FRB 121102 was the first Fast Radio Burst (FRB) source discovered to repeat. Over the course of many observations since its discovery, a significant number of low-energy (or 'smudgy') narrowband bursts have evaded detection in standard searches—many just surpassing telescope detection thresholds. Breakthrough Listen caught a plethora (72, to be exact) of these bursts from FRB 121102 with the Green Bank Telescope (GBT) in 2018. These ubiquitous, yet elusive bursts raise an important question in the realm of FRB detection: what are we missing?
We re-analyzed the 2018 GBT observation of FRB 121102 taken at high frequencies of 4-8 GHz. Our aim was to calibrate and investigate the as-of-yet unmeasured polarization properties of eight of these dim bursts, originally caught by a machine-learning-based transient search method involving convolutional neural networks. All of these lower energy bursts were undetectable with standard full-band search techniques, so to improve our sensitivity, we lowered the detectable signal-to-noise threshold by dividing the observing band into sub-bands and searching each individually. With this simple tweak, we were able to uncover 20 of the 72 bursts, eight of which were bright enough to allow for accurate polarization analysis.
Eight low-energy narrowband bursts from FRB 121102 at C-Band (4-8 GHz). The alignment of the linearly polarized data (dashed red lines) with the total intensity (solid black lines) in the time series indicates that all bursts are nearly 100% linearly polarized. Above that, the polarization position angles (red scatter plots) appear roughly stable (flat) across each burst.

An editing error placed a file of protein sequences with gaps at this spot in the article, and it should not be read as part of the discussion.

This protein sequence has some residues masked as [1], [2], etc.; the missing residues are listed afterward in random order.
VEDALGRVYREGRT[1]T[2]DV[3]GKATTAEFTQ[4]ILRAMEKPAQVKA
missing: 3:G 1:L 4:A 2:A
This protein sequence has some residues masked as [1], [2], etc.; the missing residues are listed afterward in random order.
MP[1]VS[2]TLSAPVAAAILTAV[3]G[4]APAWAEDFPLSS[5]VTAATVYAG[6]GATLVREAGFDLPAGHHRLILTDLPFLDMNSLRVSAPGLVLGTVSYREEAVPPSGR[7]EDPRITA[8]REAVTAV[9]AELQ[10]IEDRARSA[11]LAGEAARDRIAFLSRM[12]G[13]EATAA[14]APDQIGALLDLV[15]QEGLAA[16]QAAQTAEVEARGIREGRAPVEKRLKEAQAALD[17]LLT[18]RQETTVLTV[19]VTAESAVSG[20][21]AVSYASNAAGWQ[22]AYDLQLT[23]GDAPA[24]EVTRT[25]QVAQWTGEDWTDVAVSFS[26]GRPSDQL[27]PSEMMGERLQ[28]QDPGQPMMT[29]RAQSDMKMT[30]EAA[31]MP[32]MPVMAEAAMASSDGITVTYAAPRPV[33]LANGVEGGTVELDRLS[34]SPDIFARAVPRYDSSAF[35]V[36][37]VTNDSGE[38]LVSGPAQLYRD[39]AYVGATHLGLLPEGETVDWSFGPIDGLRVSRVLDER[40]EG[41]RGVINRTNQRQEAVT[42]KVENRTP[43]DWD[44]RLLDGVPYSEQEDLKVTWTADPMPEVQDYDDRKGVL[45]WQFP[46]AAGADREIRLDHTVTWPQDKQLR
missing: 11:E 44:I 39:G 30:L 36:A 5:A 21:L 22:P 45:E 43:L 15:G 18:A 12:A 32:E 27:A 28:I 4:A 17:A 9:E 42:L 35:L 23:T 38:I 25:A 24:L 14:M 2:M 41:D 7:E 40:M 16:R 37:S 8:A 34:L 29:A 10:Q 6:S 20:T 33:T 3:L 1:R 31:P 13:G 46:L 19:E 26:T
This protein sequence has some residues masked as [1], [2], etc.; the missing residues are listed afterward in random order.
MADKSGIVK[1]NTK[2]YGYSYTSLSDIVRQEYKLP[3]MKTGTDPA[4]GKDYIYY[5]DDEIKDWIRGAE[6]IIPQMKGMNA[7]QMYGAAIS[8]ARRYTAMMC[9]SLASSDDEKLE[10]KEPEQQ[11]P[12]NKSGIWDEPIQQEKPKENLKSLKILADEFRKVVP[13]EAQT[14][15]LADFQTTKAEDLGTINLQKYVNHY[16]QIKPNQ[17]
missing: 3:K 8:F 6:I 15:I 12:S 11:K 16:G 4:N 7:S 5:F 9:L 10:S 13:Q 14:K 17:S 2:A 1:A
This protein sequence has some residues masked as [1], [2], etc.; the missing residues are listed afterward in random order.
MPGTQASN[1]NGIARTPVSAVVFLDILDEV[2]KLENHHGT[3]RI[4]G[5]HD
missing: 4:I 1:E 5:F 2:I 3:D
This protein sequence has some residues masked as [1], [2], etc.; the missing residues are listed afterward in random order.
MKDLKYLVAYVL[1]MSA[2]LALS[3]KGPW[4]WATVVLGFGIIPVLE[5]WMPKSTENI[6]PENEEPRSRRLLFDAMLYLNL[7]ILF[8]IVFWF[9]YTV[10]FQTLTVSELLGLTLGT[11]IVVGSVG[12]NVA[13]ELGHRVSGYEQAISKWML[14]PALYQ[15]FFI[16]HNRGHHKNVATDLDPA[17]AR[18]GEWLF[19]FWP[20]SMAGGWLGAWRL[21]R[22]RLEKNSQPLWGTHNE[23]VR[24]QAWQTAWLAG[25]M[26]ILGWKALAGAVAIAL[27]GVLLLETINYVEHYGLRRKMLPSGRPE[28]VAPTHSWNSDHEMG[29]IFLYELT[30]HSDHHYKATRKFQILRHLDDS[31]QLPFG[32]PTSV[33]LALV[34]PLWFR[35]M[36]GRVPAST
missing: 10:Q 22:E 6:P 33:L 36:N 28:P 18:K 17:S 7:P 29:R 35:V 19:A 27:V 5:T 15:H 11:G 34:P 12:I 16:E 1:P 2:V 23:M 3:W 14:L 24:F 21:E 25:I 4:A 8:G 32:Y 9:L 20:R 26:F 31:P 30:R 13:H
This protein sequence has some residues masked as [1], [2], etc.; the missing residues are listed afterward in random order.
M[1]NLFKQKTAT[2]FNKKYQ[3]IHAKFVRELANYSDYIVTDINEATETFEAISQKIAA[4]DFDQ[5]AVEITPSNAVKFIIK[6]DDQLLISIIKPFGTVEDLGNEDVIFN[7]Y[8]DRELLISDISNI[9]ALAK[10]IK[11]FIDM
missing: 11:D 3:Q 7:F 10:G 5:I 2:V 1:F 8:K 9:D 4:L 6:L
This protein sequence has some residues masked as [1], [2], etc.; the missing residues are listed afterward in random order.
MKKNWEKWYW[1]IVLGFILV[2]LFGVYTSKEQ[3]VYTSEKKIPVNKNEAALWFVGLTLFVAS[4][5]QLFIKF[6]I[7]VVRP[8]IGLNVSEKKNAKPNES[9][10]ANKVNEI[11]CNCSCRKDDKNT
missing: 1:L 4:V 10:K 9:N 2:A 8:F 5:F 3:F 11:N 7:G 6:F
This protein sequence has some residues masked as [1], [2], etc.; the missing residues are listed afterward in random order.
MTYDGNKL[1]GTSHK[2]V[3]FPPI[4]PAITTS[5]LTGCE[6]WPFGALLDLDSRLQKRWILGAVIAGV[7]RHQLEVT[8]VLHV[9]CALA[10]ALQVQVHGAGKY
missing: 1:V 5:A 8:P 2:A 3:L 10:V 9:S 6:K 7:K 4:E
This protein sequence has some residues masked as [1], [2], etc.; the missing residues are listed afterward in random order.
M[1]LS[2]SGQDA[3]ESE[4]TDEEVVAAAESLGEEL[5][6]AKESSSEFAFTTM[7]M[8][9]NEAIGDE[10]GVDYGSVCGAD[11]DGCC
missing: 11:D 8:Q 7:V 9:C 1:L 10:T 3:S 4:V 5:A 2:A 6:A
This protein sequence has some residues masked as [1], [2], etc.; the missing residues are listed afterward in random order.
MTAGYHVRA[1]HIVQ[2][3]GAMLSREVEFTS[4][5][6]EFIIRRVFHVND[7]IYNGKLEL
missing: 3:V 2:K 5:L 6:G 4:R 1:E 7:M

In the end, we confirmed that these bursts showed polarization position angles and Faraday rotation measures (the "twisting" in polarization direction that occurs when radio waves at different frequencies travel through magnetized plasma in the interstellar medium) consistent with other bursts from FRB 121102 that had been detected around the same time. This study, among others, emphasizes the importance of searching for weak bursts in FRB data. Discovering burst-types of varying brightness might very well give rise to new insights into the mechanism behind their emission, or the interstellar material through which they traveled on their long and arduous journey to Earth.
All the data used in this analysis, as well as the polarization plots, are publicly available. An overview of our methods and results has been published in the Research Notes of the American Astronomical Society.
Banner image: Danielle Futselaar / Breakthrough Listen